Irwin Cotler, a Canadian lawmaker has proposed a motion calling for formal gov’t recognition of Jewish refugees exiled from Arab countries since 1948.
A Canadian lawmaker has proposed a motion in the country’s Parliament calling for formal government recognition of some 850,000 Jews forcibly displaced from Arab lands since the establishment of the State of Israel in 1948.
Jewish refugees from Yemen cross desert – Photo Courtesy: Israeli National Photo Archive
Irwin Cotler, a former Canadian justice minister, noted in his motion that by rejecting the United Nation’s partition plan of 1947-1948, Arab states had “launched their double aggression of a war against the nascent Jewish state and assaults on their own Jewish nationals, resulting in two refugee populations, Palestinian refugees and Jewish refugees from Arab countries.”
He said the time had come “to restore the pain and plight of Jewish refugees from Arab countries to the international peace and justice narrative from which it has been eclipsed these past 60 years.”
The motion calls on Canada to recognize that since 1948, there have been more than 170 UN resolutions on so-called “Palestinian” refugees, “yet not one resolution that makes any reference to, nor is there any expression of concern for, the plight of the 850,000 Jews displaced from Arab countries.”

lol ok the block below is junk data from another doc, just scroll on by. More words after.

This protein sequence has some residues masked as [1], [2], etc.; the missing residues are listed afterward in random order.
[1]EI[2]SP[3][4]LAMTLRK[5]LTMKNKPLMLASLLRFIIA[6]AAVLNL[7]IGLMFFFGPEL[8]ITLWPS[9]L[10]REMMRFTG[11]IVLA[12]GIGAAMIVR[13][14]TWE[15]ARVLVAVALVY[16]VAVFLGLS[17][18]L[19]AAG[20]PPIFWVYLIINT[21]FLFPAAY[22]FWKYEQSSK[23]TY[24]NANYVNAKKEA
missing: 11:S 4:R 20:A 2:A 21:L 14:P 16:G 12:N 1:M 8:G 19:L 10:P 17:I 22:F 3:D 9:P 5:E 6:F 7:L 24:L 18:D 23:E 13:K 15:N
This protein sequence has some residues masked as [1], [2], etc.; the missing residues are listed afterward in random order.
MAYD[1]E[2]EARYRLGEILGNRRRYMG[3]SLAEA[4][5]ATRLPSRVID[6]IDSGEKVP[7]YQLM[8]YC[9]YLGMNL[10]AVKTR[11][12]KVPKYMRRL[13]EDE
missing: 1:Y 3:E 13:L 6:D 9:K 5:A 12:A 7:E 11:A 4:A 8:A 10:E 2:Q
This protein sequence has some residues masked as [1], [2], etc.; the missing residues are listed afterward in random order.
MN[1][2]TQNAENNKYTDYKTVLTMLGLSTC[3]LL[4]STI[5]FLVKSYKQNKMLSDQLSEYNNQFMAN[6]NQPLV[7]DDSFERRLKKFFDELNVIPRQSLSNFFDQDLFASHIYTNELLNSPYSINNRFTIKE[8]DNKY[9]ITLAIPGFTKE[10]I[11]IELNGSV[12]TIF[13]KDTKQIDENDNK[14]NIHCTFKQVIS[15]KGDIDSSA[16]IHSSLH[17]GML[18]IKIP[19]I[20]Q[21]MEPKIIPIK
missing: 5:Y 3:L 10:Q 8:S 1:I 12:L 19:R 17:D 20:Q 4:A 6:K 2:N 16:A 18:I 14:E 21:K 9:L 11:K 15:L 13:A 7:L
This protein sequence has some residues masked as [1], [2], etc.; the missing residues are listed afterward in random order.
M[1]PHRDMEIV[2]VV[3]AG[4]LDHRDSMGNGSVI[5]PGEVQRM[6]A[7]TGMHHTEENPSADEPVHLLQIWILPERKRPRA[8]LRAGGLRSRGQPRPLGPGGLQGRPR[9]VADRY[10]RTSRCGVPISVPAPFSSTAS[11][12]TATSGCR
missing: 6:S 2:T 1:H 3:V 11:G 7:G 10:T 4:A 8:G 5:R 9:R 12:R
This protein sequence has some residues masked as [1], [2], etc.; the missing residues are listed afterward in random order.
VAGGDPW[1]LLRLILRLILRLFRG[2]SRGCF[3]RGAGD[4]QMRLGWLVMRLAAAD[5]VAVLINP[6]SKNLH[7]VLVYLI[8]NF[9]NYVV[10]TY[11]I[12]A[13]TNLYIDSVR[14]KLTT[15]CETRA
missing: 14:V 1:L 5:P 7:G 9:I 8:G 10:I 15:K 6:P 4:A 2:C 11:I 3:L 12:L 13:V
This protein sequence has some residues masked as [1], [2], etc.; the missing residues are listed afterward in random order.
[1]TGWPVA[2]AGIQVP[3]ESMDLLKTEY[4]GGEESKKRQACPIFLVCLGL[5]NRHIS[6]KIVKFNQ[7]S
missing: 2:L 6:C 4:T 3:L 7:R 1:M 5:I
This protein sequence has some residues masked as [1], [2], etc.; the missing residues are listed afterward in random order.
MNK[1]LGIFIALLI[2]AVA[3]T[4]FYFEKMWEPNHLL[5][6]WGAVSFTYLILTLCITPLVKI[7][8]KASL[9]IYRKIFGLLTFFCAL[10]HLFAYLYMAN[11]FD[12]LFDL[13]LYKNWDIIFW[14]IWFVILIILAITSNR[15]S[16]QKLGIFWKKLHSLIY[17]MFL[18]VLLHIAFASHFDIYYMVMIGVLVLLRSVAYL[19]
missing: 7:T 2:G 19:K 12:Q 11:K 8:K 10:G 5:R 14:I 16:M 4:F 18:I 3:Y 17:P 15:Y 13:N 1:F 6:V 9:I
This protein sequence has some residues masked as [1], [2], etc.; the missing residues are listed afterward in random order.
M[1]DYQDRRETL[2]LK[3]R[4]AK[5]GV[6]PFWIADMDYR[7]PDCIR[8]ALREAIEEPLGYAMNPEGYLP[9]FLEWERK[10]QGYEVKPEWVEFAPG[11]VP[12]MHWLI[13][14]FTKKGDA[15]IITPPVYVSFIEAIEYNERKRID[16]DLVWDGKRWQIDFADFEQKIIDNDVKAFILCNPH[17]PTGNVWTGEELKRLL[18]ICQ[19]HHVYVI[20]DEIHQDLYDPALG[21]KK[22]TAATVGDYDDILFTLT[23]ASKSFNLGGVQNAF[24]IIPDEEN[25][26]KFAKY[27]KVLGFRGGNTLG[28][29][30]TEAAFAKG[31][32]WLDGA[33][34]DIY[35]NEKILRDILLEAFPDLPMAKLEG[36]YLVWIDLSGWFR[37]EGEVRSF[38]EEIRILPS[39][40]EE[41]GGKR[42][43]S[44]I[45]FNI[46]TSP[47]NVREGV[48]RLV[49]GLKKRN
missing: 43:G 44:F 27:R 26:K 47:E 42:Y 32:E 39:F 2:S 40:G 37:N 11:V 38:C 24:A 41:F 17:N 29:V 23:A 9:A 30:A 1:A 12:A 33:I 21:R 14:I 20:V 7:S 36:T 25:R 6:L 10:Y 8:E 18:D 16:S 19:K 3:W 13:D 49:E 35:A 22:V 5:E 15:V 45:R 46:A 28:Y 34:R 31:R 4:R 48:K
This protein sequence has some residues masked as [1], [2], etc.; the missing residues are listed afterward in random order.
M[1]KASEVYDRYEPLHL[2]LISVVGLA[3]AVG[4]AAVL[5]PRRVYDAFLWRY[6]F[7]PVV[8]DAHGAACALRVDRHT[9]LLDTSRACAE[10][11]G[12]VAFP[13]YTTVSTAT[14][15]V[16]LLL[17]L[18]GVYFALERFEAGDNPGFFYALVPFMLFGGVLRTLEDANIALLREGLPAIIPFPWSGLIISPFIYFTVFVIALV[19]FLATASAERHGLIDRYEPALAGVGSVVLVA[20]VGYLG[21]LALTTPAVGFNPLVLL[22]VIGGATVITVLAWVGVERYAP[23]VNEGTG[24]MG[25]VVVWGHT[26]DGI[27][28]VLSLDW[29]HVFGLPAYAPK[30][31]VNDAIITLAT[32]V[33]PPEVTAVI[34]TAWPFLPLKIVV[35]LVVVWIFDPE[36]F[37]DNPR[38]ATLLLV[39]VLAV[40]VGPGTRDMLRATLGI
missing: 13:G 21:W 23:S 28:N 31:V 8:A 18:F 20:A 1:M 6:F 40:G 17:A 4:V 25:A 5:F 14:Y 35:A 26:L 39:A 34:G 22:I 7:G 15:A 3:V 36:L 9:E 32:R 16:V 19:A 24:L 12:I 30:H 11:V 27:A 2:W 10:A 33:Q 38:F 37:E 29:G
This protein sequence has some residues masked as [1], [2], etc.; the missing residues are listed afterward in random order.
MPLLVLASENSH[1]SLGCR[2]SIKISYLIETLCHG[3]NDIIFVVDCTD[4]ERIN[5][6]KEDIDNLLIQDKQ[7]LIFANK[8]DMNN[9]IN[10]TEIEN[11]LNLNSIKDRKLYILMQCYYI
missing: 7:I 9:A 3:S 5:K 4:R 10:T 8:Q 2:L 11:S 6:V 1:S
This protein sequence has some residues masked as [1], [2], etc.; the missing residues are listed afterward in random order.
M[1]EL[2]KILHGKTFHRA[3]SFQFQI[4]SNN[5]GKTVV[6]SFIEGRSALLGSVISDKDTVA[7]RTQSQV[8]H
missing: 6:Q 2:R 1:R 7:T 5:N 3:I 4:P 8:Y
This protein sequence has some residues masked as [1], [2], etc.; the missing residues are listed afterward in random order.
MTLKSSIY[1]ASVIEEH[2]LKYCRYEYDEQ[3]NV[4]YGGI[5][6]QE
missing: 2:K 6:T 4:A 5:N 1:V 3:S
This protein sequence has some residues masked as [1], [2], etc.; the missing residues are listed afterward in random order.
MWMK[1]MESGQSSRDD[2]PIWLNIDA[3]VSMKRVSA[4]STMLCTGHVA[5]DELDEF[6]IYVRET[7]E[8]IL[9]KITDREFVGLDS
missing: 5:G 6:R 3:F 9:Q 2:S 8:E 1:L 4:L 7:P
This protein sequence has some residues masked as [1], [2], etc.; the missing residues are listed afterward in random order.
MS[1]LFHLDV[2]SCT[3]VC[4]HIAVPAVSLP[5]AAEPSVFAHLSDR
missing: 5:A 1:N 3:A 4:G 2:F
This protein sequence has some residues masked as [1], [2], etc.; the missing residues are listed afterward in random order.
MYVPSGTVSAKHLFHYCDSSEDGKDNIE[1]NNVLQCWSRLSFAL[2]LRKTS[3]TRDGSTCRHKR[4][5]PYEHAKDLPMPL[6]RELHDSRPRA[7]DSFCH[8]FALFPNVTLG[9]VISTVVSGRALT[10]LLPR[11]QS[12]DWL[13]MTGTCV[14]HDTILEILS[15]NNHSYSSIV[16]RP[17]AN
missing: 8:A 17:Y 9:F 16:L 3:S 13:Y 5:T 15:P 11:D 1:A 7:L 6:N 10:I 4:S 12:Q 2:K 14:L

It also asks that the annual commemoration by the United Nations of the International Day of Solidarity with the Palestinian People, held on 29 November, “should be transformed into an International Day of Solidarity for a Two-People, Two-State Solution – as the initial 1947 Partition Resolution intended.”
Cotler also implored the Canadian government to recognize “that any comprehensive Middle East peace agreement must address and resolve all outstanding issues relating to the legitimate rights of all refugees, including Jews, Christians, and other populations, displaced from countries in the Middle East.”
He expressed hope that the Standing Committee on Foreign Affairs would hold hearings on this matter similar to ones held in the US Congress, the Italian parliament, and the British Parliament. Continue Reading »